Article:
The holding in the Wineburgh Case, supra, that a lessee named in a defectively executed lease may be liable for rent after entry upon the leased premises, as upon an implied lease from year to year or from month to month, follows well-established rules. Baltimore O.R. Co. v. West, 57 Ohio St. 161, 49 N.E. 344; Lithograph Building Co. v. Watt, 96 Ohio St. 74, 117 N.E. 25; Richardson v. Bates, 8 Ohio St. 257; Langmede v. Weaver, 65 Ohio St. 17, 60 N.E. 992. It is not now disputed that the abortive contract was admissible to determine the amount of the rent if the other elements essential to an implied contract for a year are present. The appellant contends, however, that it never by any act of partial performance made itself liable upon any leasing contract, and particularly that it had never made entry. Clearly the burden was upon the plaintiff, no rent having been paid, to prove the entry. The evidence upon this point is meager. Matthew W. Carey, who leased the property after the appellant's alleged default, took possession on the 1st of May, 1929. At that time it was a vacant lot with a partly finished building on it. There is no proof that this building was begun by the appellant or its predecessor, or that either had ever occupied or used it. S.S. Reynolds was an employee of the Roxana Petroleum Corporation, and later of the appellant, who handled the negotiations that led to the execution of the defective lease. He testified that the improvements on the property were there at the time, and that an air line with standards belonging to the appellant, and a sidewalk sign advertising Shell gas were also upon the premises. The pumps did not belong to Shell, and the tanks belonged to the Carey Oil Company. He did not know who ordered the delivery of the air hose or advertising sign. It was his duty to order equipment delivered in such case, and he had never done so. The court ruled that there was no question of entry to submit to the jury. We think this was error. Assuming that the presence of appellant's property on the premises may give rise to a presumption that it was placed there by some one authorized on its behalf to do so, there is still the question whether it was placed there with the intention of taking possession, and where entry is denied, and positive testimony introduced that the only person authorized by the appellant to order the delivery of the property had not done so, we think at most it was a question for the jury, and that the court should not have directed a verdict.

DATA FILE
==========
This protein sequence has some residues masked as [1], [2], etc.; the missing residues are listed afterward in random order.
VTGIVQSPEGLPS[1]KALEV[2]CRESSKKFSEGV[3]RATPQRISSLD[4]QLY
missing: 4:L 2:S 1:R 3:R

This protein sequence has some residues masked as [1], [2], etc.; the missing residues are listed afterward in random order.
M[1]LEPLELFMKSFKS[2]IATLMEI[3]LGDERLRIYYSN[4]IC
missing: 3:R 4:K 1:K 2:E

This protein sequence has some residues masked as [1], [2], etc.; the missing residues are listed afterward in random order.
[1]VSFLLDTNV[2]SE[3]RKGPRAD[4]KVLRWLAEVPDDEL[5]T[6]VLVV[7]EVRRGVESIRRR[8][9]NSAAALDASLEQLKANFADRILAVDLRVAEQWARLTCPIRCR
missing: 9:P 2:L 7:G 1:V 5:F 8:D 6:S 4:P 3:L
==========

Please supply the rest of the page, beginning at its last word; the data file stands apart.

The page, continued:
The court also erred in permitting recovery of rent prior to the date of the assignment of the Carey and Pfaltzgras lease to the plaintiff. Passing the question of variance between petition and proofs, the assignment did not include unpaid and accrued rents, and it is well settled that in the absence of an express intention to do so, an assignment of a reversionary interest in a lease will not cover rent already accrued.
Since the case must be retried, it should be said that in our view recovery may be had on the theory of an implied contract for one year, only upon a preliminary finding of the jury under proper instructions that an entry was made upon the premises by the appellant or its predecessor; that maximum recovery is the rental stated in the defective lease from the time of its assignment to the plaintiff, or of entry if made thereafter, to the date when the property was repossessed by plaintiff on May 1, 1929, and for the difference between the contract rate and the rent received from subsequent tenants to the end of the year's term; that betterments and improvements made by the new tenant in lieu of rent are to be construed as rent in diminution of damages; and that the beginning of the rental period is to be determined by the date of entry if entry was made.
Reversed, and remanded for further proceedings consistent herewith.